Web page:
...as opposed to being chewed-up desk-mash, we are obliged to knock. Even if all we find are these guys:

And let's consider that perhaps this First Annual Jane Curtin Tribute Extravaganza comes down to the narrowness of our focus? Perhaps we'd have been better-served by an analysis/celebration of Working It Out or O.C. and Stiggs? Well, don't lose too much sleep on it - like the characters we've just blown some time with, we were simply reacting.

October 5th: Kate & Allie

Two Emmys heavier.

Kate & Allie, huh? Look, I don't remember anything about this show. I'm reasonably certain that Jane Curtin was in it, and if the title is any indication, I suspect we're looking at a classic case of Eighties Ladies.

This has to be one of the most 80s of 1980s sitcoms, for it has seemingly not translated into easily-accessible reruns that continue satisfying a contemporary audience. That being said, we are in the midst of a streaming-culture hungry to binge-watch anything, so perhaps the next wave of post-millenials will adopt the pantsuits of your Kates and Allies and Murphy Browns, and restore them to their proper place within the primetime canon. What a future that would be.

Anyway, straighten your shoulder-pads, bitches, and let us long remember Ms. Curtin's interpretation of Kate. Or Allie. Or both - it is called Kate and Allie, so maybe she alternated? However you'd like to interpret it, we're going to their (or her) house to check in on the celebration. Basically, what I'm saying is: it's Curtins for you.

Space: New York, NY
Time: October 27th, 1986
Episode: "Halloween II" Season 4, Episode 6

Holy shit, is everyone okay? Are you all right? No, just take a minute - take all the minutes you need. No no, it's no trouble, we're time traveling, we can make all the time we need for this, just... catch your breath.

Listen, I don't know what that was back there. I mean, I understand that it's all part of the experience, and that just as people at home have to open their doors without knowing what's on the other side, we the trick-or-treaters are just as unaware of what we'll be faced with after ringing the bell. But come on, what was that?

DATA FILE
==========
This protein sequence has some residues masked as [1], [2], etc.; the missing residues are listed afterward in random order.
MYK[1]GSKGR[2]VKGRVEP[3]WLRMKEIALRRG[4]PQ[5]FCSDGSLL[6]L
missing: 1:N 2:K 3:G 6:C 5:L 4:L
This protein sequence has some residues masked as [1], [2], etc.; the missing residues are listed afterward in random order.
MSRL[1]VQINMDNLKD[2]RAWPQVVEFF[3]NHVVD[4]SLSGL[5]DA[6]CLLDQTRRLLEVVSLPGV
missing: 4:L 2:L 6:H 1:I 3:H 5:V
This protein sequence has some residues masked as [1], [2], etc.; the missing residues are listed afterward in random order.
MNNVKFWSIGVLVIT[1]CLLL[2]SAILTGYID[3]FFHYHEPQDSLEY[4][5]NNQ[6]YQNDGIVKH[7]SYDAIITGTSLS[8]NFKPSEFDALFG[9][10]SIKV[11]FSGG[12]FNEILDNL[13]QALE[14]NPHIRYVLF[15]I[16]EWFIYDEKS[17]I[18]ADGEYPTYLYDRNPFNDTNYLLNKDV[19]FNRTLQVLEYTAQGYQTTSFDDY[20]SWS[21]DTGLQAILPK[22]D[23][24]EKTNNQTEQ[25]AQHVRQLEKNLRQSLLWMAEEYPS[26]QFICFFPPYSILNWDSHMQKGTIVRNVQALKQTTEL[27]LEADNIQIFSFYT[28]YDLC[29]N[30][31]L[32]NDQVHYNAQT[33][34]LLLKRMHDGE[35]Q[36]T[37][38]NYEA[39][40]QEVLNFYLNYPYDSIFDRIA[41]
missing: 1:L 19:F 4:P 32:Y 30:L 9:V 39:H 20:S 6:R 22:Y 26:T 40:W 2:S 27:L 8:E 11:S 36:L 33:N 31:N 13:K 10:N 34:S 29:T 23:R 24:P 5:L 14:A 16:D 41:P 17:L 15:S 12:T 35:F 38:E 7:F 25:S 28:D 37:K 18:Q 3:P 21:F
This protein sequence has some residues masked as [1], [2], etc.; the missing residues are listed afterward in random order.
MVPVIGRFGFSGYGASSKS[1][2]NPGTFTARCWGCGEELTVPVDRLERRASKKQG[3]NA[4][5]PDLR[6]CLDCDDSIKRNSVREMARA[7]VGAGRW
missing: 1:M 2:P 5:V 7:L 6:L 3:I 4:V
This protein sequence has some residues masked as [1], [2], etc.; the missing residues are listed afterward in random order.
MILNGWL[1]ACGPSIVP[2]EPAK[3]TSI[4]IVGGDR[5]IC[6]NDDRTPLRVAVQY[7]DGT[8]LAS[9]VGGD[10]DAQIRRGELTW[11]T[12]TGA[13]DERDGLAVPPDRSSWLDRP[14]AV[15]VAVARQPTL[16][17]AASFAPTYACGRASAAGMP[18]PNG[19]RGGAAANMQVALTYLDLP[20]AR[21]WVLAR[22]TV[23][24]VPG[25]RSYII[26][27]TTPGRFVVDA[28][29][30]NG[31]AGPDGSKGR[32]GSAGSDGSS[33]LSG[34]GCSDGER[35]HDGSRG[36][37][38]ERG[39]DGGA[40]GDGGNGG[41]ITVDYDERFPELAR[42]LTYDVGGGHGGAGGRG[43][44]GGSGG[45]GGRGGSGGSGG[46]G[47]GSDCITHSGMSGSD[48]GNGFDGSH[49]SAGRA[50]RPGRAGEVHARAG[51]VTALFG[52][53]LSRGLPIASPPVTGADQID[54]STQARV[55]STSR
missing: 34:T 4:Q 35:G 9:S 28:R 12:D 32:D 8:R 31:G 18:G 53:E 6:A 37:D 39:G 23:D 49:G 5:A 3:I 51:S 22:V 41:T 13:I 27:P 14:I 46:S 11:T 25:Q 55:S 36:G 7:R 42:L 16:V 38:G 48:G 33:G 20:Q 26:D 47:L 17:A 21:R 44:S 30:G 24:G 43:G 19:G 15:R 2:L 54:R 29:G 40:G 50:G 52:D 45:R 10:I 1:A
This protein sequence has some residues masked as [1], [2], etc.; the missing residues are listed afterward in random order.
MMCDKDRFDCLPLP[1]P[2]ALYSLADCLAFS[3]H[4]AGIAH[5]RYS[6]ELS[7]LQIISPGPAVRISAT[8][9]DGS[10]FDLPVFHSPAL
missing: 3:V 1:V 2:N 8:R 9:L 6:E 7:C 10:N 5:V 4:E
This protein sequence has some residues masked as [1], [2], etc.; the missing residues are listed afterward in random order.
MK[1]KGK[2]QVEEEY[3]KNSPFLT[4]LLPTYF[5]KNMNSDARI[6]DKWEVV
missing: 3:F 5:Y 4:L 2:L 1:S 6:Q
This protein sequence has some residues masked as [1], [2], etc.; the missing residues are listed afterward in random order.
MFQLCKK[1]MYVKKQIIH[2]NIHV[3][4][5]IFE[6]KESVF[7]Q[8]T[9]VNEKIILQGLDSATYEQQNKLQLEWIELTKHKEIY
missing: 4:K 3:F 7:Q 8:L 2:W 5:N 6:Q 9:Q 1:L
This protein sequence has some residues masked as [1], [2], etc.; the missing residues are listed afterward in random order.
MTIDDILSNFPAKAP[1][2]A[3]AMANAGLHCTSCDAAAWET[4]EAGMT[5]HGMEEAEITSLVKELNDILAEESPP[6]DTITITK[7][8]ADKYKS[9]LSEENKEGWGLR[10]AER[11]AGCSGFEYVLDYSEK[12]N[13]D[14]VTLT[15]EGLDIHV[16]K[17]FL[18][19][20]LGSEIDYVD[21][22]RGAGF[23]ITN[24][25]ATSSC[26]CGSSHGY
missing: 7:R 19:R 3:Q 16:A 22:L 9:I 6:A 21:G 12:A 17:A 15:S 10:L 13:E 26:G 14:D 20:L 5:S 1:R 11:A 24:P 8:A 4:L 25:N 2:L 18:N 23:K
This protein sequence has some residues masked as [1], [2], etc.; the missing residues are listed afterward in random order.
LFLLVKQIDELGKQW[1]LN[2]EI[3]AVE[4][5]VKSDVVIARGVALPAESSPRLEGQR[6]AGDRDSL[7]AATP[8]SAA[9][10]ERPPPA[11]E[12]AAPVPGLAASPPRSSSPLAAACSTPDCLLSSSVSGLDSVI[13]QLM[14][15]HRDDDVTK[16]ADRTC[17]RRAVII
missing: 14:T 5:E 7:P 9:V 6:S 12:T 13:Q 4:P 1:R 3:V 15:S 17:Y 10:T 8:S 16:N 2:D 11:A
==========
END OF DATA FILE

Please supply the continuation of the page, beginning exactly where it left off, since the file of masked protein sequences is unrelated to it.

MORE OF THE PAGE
Huh? No, I don't know what the deal was with the upstairs neighbor disappearing from the closet - stop trying to figure it out, you will never figure it out! Say what? No, I don't know how Jane Curtin won two Emmys for this, or that the series ran for 5 seasons and was critically-acclaimed, I just don't - it was on the Wiki map, so we're here. And I have to assume that the Academy felt so bad for Jane Curtin, they were like, "You have done more than anyone else ever could, or even would, to save this show from simply being people in a vacuum saying random sentences for 25 minutes, so... here. Take these awards and hang on, we'll either find something better for you, or you will fade into obscurity but you'll do so at least 2 Emmys heavier."

Will you listen to yourselves!? You're trying to figure out the story and how this made it to air without any jokes - I get it, but it's a complete waste of time, trust me! Remember how it was kind of strange getting used to their cold open and the fact that it didn't have a studio audience laughing at their comments? And how we all just thought, 'Oh, this is one of those shows without a laugh track, okay...' until a few minutes later, following a string of almost-jokes, there emerged a tittering-response to something someone said, and we were like, "Oh shit, there is a studio audience, it just hasn't been laughing or reacting to anything that's been going on."

Yep, I remember the gag where there's a costumed mix-up, of course I do. It was a familiar plot device that we're aware of, it felt comfortable and offered some sense of security, like seeing Sean Bean show up in the background - you suddenly know exactly what you're in for. But they didn't even play that gag up the right way, because it immediately descends into some Greenwich Village oddball ghost-whispering that ran on far too long... it was almost like this was wholly taken from the very first Halloween special, ever - you know, when they hadn't figured out how to do shit the right way. This feels like network standards were finalized on October 30th, 1941, and everyone was like, "Well, just put together something for tomorrow, it's not like anyone outside of these 17 people has a TV yet - we'll figure out something better next year." And the result was this show.

This is going to happen though - some jackass is going to hand out circus peanuts because they think someone likes 'em. You just throw them out when you get home. Just as we'll throw out this episode.

But first, as we are obliged to report on the Halloween-ness: